Sadly, the generation of greed now has children. Sadly, the prevailing attitude of the generation of greed is that their children must be protected from losing at all costs. Stupid parents, men and women raised in a false culture where losing is considered inhumane… men and women terrified of loss, and horrified that their children might ever lose at anything. So a bunch of soccer moms and sports dads got together and did away with keeping score and declared everyone a winner. Participation trophies for everyone! Last place is equal to first place! This generation of parents is also doing away with academic competitiveness, first by grade inflation in the public schools, and now by doing away with grades altogether. In essence, today’s emerging young adults live with the expectation that success should be redistributed evenly among winners and losers, among the industrious and the lazy. We have reached a point in our society where all the spiritually necessary lessons that hardships teach have been removed from the curriculum. A huge portion of American society now holds the firm belief that they have no obligation to help themselves, let alone help their neighbor. A majority of Americans believe they are entitled to be, at least somewhat, a burden to someone else, and are aghast at the thought of being responsible for themselves. We have become like children who expect sweets for breakfast, lunch and dinner, and grow very angry when occasionally the food provided is healthy.
For instance, I recently had two insulin-dependant diabetic patients come to my pharmacy to get their insulin. The first, I will call him Dr. Dumas, had lost his vial of insulin and was terribly upset his insurance would not give him a replacement for free. Grudgingly, Dr. Dumas paid out-of-pocket, but moaned and groaned about the unfairness of it all. The second, I shall call him Mr. Sour, in a similar circumstance, actually went without his insulin for four days because he would rather die than pay an extra $50. Both Dumas and Sour are well-off, upper middleclass men. Both patients believe, on principle, they are entitled to have someone else take care of them. They both believe they are, in fact, entitled to be free of any responsibility for their own life, and become impatient and irritated when they find the rest of the world lacks sympathy for them. All sweets and no vegetables. All winning, and no losing. All reward and no risk. Security with no effort. Rights without responsibility. Tantrums when told otherwise.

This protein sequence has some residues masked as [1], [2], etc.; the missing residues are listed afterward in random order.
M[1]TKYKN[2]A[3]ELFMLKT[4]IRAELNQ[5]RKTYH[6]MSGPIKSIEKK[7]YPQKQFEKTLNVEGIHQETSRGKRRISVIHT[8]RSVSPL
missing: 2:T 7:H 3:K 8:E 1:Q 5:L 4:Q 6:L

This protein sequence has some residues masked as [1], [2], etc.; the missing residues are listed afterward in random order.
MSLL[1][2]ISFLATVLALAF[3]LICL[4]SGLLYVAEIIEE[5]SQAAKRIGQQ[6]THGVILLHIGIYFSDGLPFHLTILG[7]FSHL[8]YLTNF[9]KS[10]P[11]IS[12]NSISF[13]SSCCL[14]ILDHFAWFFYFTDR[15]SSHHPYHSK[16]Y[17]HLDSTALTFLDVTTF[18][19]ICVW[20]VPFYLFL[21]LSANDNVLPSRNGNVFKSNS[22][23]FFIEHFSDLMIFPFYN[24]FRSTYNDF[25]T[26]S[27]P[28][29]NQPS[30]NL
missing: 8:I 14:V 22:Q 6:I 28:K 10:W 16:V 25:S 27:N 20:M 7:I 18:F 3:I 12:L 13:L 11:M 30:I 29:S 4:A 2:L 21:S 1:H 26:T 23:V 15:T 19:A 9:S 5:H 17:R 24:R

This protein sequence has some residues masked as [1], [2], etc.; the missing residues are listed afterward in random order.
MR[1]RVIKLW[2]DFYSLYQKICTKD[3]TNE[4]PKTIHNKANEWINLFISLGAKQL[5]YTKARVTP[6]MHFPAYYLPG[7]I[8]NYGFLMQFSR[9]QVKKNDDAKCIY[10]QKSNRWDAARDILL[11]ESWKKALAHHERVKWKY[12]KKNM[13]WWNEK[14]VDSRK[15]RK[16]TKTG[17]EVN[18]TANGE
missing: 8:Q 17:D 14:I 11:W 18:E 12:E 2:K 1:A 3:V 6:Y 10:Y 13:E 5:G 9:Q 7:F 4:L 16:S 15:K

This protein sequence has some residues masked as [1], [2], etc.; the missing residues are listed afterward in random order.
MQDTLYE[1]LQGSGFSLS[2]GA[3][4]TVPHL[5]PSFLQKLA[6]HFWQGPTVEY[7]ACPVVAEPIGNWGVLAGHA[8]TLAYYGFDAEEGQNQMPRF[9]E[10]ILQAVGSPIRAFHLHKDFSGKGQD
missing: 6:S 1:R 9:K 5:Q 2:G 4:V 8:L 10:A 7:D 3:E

This is an immensely false philosophy, and the Republic of the United States of America is crumbling beneath its weight. The majority of our political leaders are proclaimed believers in this philosophy because it gives them control over the masses. They know that in a society defined by entitlement folks will sell their very souls in order to maintain the illusion that they can be insulated from all risk and all loss. Illusion it remains, though. In reality, we are responsible to ourselves, for ourselves, and for our neighbors. Our souls, or psyches if you prefer, need to struggle and earn success in order to live a full life. Our losses, self-inflicted or not, belong to us, and only a fool fails to use the experience of loss for their own betterment. Every loss, every failure, and every trial represents a crossroads in our life where we have a chance to pick a better path. To hold the belief we are entitled to never experience any pains or frustrations, and that when things do go badly the fault and responsibility always lies elsewhere, retards our collective maturity, leaving us a society dominated by an adolescent mentality.
Unfortunately, making note of it here will not change the road we are traveling.